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How to become a LinkedIn Influencer

Here's two Linkedin Influencers
Here's two Linkedin Influencers
Photo by Neilson Barnard

One particularly exclusive group on LinkedIn consists of LinkedIn Influencers. These are people who LinkedIn recognizes as industry leaders having particular expertise and standing in their communities and who have shown an interest in publishing on the platform. Influencers are hand-selected by LinkedIn to engage with professionals through discussions on a variety of topics.

LinkedIn is one of the most popular social networks around for those interested in business connections and business development. It is often compared to Facebook, minus the occasional crudeness and often, the humor. Still, it is popular enough to reliably get listed in the top five social networking sites, usually behind leaders Facebook and Twitter.

LinkedIn is very useful for business research. Want some insights into public relations? Type it in the Groups search box and you’ll see a large listing pop up which you can narrow down to base on your connections. There are also alumni groups to help you get in touch with your alma mater or from jobs past. Many groups are open; others request some information about you before allowing you in.

LinkedIn Publishing Opening Up To All Members

The initial LinkedIn Influencers were industry superstars like Richard Branson and Ariana Huffington, to name just two whose names pop up a lot on my LinkedIn homepage. (Am I the only one who hears Huffington’s voice as I read her articles?)

But in February, LinkedIn announced it was opening up this powerful publishing soundboard to members to give them an opportunity to build or burnish their brands. It started by inviting 25,000 users who regularly post their work on the site and is inviting others to apply. It also added new Influencers who they somehow overlooked, including Suze Orman and the CEOs of Nissan and the AOL Brand Group.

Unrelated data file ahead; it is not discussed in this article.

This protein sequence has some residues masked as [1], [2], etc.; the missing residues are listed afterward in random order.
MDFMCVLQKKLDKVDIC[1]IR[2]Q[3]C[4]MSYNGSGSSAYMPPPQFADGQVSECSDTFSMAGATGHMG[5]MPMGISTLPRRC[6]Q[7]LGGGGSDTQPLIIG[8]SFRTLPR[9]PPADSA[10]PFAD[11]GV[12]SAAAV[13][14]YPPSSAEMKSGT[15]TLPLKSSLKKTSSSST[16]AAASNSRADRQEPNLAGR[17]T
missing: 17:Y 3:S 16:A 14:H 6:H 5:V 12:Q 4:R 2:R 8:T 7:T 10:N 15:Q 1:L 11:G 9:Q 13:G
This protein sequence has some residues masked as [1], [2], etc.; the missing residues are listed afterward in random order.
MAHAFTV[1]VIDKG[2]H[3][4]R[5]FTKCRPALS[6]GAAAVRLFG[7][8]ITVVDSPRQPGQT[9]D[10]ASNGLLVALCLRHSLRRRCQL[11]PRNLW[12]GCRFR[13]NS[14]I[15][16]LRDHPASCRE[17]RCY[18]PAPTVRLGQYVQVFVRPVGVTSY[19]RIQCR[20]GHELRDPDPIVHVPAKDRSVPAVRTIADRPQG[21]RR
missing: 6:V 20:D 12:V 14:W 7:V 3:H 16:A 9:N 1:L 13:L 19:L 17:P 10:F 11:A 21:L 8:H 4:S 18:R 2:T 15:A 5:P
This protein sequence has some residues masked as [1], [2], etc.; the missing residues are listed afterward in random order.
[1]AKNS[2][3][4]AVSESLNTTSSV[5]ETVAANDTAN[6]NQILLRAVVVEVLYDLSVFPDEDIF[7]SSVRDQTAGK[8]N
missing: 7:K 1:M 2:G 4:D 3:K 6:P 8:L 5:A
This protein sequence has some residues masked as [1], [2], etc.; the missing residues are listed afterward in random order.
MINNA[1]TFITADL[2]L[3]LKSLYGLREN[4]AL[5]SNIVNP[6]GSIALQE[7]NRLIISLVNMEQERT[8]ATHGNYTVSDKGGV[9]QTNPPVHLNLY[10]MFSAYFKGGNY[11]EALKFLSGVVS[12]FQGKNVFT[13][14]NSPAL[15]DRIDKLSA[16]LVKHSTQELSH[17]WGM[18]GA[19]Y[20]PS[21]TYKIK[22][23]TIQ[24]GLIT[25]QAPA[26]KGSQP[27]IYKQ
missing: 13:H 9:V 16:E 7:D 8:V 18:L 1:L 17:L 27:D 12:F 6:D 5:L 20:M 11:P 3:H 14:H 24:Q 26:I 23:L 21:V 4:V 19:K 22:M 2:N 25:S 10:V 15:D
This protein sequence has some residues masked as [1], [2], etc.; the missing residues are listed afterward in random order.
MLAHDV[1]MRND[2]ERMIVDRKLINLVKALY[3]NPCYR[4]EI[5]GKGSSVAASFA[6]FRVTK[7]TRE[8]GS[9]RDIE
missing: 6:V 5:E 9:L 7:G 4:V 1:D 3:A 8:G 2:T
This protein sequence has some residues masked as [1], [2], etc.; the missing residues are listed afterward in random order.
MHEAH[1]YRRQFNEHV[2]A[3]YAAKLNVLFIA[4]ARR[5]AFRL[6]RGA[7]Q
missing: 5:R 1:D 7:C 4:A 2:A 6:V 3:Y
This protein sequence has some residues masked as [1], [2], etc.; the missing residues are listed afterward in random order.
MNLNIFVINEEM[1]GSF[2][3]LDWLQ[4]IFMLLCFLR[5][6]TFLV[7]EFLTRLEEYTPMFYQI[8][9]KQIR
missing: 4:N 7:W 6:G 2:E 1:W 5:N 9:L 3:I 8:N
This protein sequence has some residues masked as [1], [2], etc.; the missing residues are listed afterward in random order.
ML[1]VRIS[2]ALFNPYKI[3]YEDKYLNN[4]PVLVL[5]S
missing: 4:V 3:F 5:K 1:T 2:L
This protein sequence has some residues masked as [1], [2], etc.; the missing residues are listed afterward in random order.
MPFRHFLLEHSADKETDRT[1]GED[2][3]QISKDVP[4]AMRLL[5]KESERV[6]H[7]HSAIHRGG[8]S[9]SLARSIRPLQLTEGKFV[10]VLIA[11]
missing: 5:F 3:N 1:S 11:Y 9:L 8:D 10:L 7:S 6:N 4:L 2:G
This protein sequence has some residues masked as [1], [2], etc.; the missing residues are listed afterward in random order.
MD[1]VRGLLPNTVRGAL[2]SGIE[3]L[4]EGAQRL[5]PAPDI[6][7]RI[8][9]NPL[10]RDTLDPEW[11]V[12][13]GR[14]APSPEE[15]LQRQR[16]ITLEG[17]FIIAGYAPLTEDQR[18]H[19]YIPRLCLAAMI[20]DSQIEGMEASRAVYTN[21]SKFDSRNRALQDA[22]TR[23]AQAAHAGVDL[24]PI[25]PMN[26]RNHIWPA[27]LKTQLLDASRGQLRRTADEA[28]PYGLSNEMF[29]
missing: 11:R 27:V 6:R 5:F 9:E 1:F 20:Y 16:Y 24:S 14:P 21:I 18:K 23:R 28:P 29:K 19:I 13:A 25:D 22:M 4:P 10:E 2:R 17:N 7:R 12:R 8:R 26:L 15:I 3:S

Why open up to so many others? Well, perhaps it is a way to thank people who regularly add content to LinkedIn. It will no doubt encourage these 25,000 or so to visit the site even more often and perhaps evangelize it. Those who take up LinkedIn’s offer will have their content shared with far more than their immediate contacts; according to Social Media Today, there are about 225 million other potential readers who will see it along with your brother, cousin, and clients with whom you have Linked. This does not include the people who see your Tweets and Facebook business posts.

According to the LinkedIn Help Center, "[t]here is no longer an application process for LinkedIn Influencer. LinkedIn Influencer is invitation-only, so Influencers must be invited by LinkedIn to participate." If you were not part of the initial outreach or lucky enough to be one of approximately 500 current LinkedIn Influencers, you can apply directly to LinkedIn for early access to long-form publishing via their publishing platform. Otherwise, stay tuned for a notification on your homepage after LinkedIn rolls out the publishing tool feature to all members in the next few months.

A Few Rules For LinkedIn Influencers To Follow

Once you send a post to LinkedIn to publish, they will of course check it to ensure it follows their guidelines, which really are quite reasonable. SMT points out a couple of other items:

    • This is not an ad or marketing opportunity for your services. Do not mention your work except in context of the post topic. Sir Richard may write about his favorite space action movie, but he may not mention if it is on the Virgin Airways entertainment console or compare it to his space shuttle.
    • LinkedIn, on the other hand, can annotate to your content and sell advertising on your content page.

It is also a good idea to review LinkedIn’s official Community Guidelines, which is common sense; I wish the guidelines were more standard throughout the Internet.

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